Those willing to brave the cold were rewarded last weekend when Whitewater opened amid record low temperatures.

Cold snap makes for good Canadian-style coffee talk

A cold snap that hit our region last week had people scrambling for the long underwear...

A cold snap that hit our region last week had people scrambling for the long underwear, rushing to flood outdoor rinks and talking about the weather with hands wrapped around hot drinks.

Ron Lakeman, weather forecaster at the Southeast Fire Centre in Castlegar explained the cold snap was a result of an arctic air mass that made its way west of the Rockies — something that doesn’t frequently happen.

“It’s a bubble of cold air… that originated up in the Yukon,” he said. “Bubbles of cold air make their way down and usually the Rocky Mountains will protect us. It will all be deflected to the east.”

In this case, the storm track pushed this bubble from Alberta into Southern BC something that hasn’t happened since January (-19.5) and February (-19.7) in 2011.

“We haven’t seen a true Arctic outbreak for a couple of years,” he said.

Cold weather started to move in December 3 and the coldest days hit just as Whitewater Ski Resort opened its hill — last Friday and Saturday. Lakeman says the coldest temperatures recorded at their Castlegar station were -17.7, a record for December 7 and 8. The previous records for those dates were -16.3 in 2009 and -17.2 in 1972 respectively.

Up at the hill, Rebeckah Hornung, sales and marketing director for Whitewater Ski Resort relayed long-time general manager Kirk Jensen’s perception that “it was the coldest that he’s ever recalled with temperatures between -18 and -24 degrees.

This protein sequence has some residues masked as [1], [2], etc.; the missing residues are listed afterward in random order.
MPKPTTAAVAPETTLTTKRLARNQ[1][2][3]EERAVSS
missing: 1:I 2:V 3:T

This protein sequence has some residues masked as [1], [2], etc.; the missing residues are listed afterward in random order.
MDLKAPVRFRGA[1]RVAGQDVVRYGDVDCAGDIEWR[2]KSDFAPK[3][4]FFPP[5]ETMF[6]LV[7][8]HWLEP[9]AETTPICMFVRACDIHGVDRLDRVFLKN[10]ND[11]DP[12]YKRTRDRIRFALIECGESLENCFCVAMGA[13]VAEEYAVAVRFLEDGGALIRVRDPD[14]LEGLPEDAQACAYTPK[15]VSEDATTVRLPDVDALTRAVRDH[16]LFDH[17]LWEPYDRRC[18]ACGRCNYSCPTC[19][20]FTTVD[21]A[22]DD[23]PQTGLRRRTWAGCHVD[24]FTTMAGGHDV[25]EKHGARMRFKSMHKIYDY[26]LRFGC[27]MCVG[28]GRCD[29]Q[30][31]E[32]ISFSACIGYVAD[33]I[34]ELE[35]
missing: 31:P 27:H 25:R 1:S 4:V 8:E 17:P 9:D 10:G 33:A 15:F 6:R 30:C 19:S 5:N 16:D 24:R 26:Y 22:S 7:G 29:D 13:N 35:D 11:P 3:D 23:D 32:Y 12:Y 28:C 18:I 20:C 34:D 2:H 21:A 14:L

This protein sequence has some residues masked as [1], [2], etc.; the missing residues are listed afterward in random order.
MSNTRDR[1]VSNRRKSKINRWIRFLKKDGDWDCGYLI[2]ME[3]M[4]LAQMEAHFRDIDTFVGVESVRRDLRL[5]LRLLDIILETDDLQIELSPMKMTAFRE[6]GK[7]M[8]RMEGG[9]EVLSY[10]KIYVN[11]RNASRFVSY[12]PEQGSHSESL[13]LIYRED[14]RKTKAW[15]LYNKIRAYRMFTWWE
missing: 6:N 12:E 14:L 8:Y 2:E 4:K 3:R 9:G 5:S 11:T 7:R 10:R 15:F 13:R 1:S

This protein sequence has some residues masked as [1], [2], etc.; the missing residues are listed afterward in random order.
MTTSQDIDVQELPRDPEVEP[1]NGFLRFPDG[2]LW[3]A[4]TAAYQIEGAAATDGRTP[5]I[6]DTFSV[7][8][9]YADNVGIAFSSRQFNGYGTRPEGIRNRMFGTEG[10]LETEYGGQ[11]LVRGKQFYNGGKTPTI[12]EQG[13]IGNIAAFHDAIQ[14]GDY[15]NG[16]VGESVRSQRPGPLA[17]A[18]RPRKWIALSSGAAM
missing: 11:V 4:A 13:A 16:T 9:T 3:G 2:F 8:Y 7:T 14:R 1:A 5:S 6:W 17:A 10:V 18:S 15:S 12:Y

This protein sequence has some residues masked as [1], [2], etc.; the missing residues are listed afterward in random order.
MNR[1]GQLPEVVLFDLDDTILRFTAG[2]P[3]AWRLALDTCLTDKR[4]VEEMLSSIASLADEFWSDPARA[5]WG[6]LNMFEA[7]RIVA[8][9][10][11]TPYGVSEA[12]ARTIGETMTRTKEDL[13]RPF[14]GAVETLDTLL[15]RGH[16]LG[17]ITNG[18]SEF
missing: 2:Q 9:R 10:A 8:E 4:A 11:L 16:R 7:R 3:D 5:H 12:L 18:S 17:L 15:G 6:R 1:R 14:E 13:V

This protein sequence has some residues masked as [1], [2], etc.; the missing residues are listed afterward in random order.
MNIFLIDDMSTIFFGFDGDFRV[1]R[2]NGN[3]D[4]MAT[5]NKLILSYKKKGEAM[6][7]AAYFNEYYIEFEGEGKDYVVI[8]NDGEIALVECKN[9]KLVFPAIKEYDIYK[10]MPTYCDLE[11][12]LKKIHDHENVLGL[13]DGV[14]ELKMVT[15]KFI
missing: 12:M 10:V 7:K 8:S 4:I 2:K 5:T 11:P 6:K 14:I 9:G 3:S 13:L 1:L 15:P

“And it was the first time we ever delayed opening our lifts due to cold temperatures,” she said.

When temperatures fall too low, it’s dangerous to have people on lifts in case they malfunction and skiers become stuck.

“It’s just for the safety of our guests,” she said. Lift delays were brief and skiers hit the lodge for a hot drink while they waited.

Hornung knows there were some people that were turned away from opening weekend due to cold weather but she said those diehards who came and “persevered just had more great snow to themselves.”

“The snow is excellent,” she said. “When it’s cold like this it sucks all the moisture out of the snow and it’s dry and light. Anyone up there over the weekend will understand — it’s snow that just floats through the air.”

With temperatures warming up this week, the hill is sure to be busy with folks heading up. Hornung said Glory Bowl officially opens Friday.

 

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